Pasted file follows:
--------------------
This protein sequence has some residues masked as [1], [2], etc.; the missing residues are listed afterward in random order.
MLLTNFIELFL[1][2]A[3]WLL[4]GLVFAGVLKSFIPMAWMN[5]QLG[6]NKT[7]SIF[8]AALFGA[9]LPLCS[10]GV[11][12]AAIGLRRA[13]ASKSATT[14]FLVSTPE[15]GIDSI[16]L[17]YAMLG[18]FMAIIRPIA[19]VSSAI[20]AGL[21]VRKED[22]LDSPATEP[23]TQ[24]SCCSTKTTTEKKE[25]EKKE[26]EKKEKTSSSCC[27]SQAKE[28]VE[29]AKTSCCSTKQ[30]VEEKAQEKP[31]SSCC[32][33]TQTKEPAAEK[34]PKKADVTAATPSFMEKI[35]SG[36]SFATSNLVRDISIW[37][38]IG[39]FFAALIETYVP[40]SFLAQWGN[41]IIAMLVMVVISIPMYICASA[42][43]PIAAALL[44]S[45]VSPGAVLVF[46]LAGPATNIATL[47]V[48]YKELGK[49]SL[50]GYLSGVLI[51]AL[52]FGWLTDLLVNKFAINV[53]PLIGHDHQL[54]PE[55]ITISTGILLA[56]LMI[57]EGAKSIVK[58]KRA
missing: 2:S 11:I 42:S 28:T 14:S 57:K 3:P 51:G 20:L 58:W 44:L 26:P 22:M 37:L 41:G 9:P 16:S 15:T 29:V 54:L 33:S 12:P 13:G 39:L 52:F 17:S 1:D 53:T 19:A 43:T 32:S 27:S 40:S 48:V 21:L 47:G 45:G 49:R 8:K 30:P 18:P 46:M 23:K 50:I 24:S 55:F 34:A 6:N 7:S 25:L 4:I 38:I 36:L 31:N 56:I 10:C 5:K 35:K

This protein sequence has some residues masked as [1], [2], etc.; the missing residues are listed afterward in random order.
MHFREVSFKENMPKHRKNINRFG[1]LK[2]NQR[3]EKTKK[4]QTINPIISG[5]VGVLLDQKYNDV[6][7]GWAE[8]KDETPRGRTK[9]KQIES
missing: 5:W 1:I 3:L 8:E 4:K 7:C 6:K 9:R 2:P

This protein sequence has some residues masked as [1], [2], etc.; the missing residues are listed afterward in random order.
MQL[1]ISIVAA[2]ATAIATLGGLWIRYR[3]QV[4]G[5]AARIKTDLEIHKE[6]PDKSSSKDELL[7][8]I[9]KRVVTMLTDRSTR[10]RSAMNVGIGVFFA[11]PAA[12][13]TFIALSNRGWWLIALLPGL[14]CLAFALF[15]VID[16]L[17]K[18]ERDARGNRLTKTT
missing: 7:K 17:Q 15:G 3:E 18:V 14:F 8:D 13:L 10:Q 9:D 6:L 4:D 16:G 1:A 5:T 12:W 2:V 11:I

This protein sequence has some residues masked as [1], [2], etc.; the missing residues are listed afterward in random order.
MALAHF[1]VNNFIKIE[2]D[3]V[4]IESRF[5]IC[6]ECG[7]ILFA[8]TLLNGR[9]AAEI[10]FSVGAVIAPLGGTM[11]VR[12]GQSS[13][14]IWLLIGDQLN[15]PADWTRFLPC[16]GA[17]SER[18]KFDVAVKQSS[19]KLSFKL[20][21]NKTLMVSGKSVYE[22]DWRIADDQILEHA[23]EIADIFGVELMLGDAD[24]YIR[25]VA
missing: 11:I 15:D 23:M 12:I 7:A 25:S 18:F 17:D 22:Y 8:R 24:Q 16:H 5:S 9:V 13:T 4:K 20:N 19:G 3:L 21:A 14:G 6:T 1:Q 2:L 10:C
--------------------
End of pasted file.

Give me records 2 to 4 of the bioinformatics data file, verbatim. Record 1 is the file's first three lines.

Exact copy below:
This protein sequence has some residues masked as [1], [2], etc.; the missing residues are listed afterward in random order.
MHFREVSFKENMPKHRKNINRFG[1]LK[2]NQR[3]EKTKK[4]QTINPIISG[5]VGVLLDQKYNDV[6][7]GWAE[8]KDETPRGRTK[9]KQIES
missing: 5:W 1:I 3:L 8:E 4:K 7:C 6:K 9:R 2:P

This protein sequence has some residues masked as [1], [2], etc.; the missing residues are listed afterward in random order.
MQL[1]ISIVAA[2]ATAIATLGGLWIRYR[3]QV[4]G[5]AARIKTDLEIHKE[6]PDKSSSKDELL[7][8]I[9]KRVVTMLTDRSTR[10]RSAMNVGIGVFFA[11]PAA[12][13]TFIALSNRGWWLIALLPGL[14]CLAFALF[15]VID[16]L[17]K[18]ERDARGNRLTKTT
missing: 7:K 17:Q 15:G 3:E 18:V 14:F 8:D 13:L 10:Q 9:D 6:L 4:D 16:G 1:A 5:T 12:W 2:V 11:I

This protein sequence has some residues masked as [1], [2], etc.; the missing residues are listed afterward in random order.
MALAHF[1]VNNFIKIE[2]D[3]V[4]IESRF[5]IC[6]ECG[7]ILFA[8]TLLNGR[9]AAEI[10]FSVGAVIAPLGGTM[11]VR[12]GQSS[13][14]IWLLIGDQLN[15]PADWTRFLPC[16]GA[17]SER[18]KFDVAVKQSS[19]KLSFKL[20][21]NKTLMVSGKSVYE[22]DWRIADDQILEHA[23]EIADIFGVELMLGDAD[24]YIR[25]VA
missing: 11:I 15:D 23:M 12:I 7:A 25:S 18:F 17:D 22:Y 8:R 24:Q 16:H 5:S 9:V 13:T 4:K 20:N 19:G 3:L 21:A 14:G 6:T 1:Q 2:L 10:C